Writer’s Block and Books On Writing

I’ve read approximately thirty different books about the process of writing. Whether it’s formatting in order to snare a publisher, literary devices and the erasing of adverbs (fight me, I love a good adverb), or the characterization of villains, I’ve probably read more words about writing than I’ve finished in first drafts.

Which is, of course, the problem.

Writing is a marathon, not a sprint. I’ve learned this the hard way. NaNoWriMo (National Novel Writing Month) tends to encourage the worst parts of my procrastination habit, and going indie means I’m accountable only to myself; I don’t even have the artificial deadline of a month. On the one hand, I make my own schedule! On the other hand, if I’m not feeling like staring at a screen for hours at a time, I can easily pick up a book someone else has already written and just fantasize about how awesome my book is going to be. I’ll be a New York Times bestseller, just you wait! … I just have to actually do the work first.

I’ve come to the conclusion that, when it comes to my own writing projects, Books On Writing are resources that are only to be used for specific instances. If I need a technique for first-person narration, maybe I’ll crack open The Elements of Style for that one chapter. But it does me no good to sink deep into a book about editing when I haven’t even finished the first draft; and it definitely does me no good to read a book about independent publishing when I haven’t even finished the first chapter yet.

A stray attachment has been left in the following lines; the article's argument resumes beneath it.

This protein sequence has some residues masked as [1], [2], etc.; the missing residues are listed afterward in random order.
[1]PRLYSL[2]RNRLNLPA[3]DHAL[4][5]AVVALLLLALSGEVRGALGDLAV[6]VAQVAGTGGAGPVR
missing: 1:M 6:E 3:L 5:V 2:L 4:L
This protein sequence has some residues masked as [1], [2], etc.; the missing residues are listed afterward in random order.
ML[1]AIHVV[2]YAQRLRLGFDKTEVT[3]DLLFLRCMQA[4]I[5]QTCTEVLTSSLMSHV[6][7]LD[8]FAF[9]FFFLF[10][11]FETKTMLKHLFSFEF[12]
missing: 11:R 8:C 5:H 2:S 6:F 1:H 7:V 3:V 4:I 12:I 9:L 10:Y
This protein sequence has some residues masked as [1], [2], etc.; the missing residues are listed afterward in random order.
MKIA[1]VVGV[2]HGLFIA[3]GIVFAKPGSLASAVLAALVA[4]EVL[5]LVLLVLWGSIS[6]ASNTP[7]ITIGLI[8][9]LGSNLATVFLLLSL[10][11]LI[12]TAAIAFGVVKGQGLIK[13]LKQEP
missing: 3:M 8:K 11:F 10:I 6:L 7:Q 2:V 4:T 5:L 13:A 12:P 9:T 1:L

So reading Books On Writing is one thing to avoid when I’m actually trying to, you know, write. Or when I know I need to write but I don’t feel like it. That particular state of wretched boredom is how I think of Writer’s Block. It’s not that I can’t write; I can; I just would rather do anything else at the moment.

It’s hard going when you don’t feel like doing it. There were long stretches where I didn’t write a word at all. But getting into a routine helps (mug of cocoa, earbuds, movie playing in the background, and go!). So does telling a few people that you intend to finish this one, so that they can help you hold yourself accountable. And rereading the last bit you wrote can help you get back into the mood of the story. But mostly what you have to do is just put fingers on the keyboard and put something down. Anything. It’s a first draft, it doesn’t have to be good — but it does have to be done. And you’ll be surprised at the freedom that gives you.

Truth, Justice, Freedom, Reasonably Priced Love, and a Hard Boiled Egg

Today is the Glorious 25th of May. For those of you who have read Nightwatch by Sir Terry Pratchett, you know what this means – for those of you who haven’t, suffice to say it’s now an anniversary to remember that writer’s works.

In brief, the 25th of May is a crucial date in the novel, in which a few brave men did the job they didn’t have to do, and died in the attempt. I highly suggest you read it. It’s the single darkest Discworld book, but it has some wonderfully awful puns in there too, and it’ll make you think.